Had the chance to ride the Fair Heights Bike Boulevard earlier this week, and saw the newest look for the intersection of San Mateo and Copper.
As the City tries to make the best of San Mateo-meets-Bike Boulevard, a very tough proposition, we see a great number of simultaneous treatments:
Let’s see. We have:
- Intense sharrow and dashed lines striping connecting Copper on both sides of San Mateo;
- New crosswalk striping;
- A green bike box on both Copper approaches;
- Sensors on the bike boxes to lengthen crossing time (although it appears they do not hasten the light, so to speak)
- A nice big purple (“Official Bike Boulevard”) colored street sign for Copper on the San Mateo-facing light;
- An adjacent Yield Sign with bicycle symbol; and,
- “Road dieting” (the bike lane-looking stripe in the immediate foreground, eastbound on Copper (this treatment features horizontal stripes further east to let everyone know it’s not actually a bike lane stripe).
Far from perfect, of course, but this IS San Mateo we’re talking about, and the City felt it didn’t have funding for improvements such as sidewalk/crosswalk extensions to reduce the time it takes walkers and cyclists to cross the always busy stroad.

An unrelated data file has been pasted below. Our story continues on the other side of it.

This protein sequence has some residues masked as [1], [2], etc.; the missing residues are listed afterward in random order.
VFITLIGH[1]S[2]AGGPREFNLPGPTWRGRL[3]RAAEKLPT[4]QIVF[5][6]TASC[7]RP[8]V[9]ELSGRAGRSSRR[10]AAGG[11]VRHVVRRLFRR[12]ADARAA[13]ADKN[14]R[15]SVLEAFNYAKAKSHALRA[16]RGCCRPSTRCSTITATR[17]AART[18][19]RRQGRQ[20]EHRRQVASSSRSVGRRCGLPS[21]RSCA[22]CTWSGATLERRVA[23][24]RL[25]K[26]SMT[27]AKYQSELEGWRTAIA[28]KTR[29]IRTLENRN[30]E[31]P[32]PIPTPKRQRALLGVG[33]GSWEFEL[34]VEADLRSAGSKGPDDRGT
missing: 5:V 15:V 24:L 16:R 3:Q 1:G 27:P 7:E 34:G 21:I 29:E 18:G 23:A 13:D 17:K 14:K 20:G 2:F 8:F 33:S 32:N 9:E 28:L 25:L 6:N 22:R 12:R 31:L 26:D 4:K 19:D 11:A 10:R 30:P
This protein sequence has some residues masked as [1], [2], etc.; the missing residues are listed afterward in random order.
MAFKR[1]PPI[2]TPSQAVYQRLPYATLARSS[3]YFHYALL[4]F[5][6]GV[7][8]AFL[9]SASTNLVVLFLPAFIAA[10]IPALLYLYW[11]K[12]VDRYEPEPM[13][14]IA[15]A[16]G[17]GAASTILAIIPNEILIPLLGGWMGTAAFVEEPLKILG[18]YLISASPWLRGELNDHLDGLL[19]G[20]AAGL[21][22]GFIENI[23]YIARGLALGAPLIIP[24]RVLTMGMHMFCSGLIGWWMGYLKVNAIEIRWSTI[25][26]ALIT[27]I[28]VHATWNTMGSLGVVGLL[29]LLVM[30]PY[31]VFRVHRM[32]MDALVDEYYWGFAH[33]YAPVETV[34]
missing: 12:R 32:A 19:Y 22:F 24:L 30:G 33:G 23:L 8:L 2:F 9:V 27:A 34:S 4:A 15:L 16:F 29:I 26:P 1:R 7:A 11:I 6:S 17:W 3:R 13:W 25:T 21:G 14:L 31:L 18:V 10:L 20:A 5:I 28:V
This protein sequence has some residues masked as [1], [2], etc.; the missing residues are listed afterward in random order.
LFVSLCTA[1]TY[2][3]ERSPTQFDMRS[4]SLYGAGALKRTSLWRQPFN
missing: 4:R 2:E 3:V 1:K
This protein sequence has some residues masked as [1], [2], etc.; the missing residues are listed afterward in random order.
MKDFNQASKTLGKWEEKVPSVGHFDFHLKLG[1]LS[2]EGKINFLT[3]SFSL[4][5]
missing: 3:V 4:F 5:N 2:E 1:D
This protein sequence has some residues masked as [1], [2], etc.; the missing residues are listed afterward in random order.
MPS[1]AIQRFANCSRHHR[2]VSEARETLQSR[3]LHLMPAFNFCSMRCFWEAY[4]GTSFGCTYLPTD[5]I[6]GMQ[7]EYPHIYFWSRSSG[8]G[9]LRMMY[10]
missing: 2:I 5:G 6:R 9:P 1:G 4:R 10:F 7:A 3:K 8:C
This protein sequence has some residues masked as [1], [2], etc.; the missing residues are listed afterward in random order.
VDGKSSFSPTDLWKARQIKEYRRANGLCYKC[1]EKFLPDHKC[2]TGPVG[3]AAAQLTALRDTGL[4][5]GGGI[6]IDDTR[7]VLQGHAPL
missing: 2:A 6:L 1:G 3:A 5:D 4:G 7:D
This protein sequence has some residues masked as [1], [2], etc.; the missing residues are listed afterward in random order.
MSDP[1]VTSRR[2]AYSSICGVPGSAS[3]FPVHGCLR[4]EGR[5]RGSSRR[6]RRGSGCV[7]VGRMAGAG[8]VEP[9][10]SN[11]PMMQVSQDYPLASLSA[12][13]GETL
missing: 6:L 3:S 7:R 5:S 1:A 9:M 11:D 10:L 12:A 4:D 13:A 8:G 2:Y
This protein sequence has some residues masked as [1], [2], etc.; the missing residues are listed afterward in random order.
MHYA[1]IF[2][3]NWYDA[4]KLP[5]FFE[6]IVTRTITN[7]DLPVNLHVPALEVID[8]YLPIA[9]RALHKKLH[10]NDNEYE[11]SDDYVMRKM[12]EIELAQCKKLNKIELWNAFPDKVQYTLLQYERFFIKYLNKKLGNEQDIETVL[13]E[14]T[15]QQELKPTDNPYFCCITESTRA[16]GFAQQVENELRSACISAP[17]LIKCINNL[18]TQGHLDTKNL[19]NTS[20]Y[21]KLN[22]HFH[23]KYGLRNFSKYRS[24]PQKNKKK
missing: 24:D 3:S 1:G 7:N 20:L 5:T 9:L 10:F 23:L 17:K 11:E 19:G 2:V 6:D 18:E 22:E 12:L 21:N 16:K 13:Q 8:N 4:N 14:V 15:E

In such a panoply of treatments, one definitely sees the City trying hard here to make this intersection comfortable for cyclists from 8-to-80 years of age, that informal and somewhat amorphous standard of what constitutes a bike boulevard level of safety and comfort.
Speaking frankly, I don’t if I would, despite the work so far, have my hypothetical eight-year-old daughter/son cross here at present. That said, as we’ve seen all over town in recent years, I’m thinking these treatments are an intermediary step toward more substantive changes, such as the aforementioned sidewalk extensions.
Change takes time, and while incremental improvements never make 100% of us happy (trust me, I hear about it), such steps prepare citizens, even those ambivalent or somewhat averse to making the streets safer for all users, for more radical and expensive endeavors down the road.
The key to all that thinking is to be constantly, inexorably, moving forward. Nationally, we’re already seeing the swift and terrible impact of stopping and going backward on issue after issue. We in local multi-modal advocacy need to calmly, yet firmly, make sure that doesn’t happen with regard to moving people on our roads here.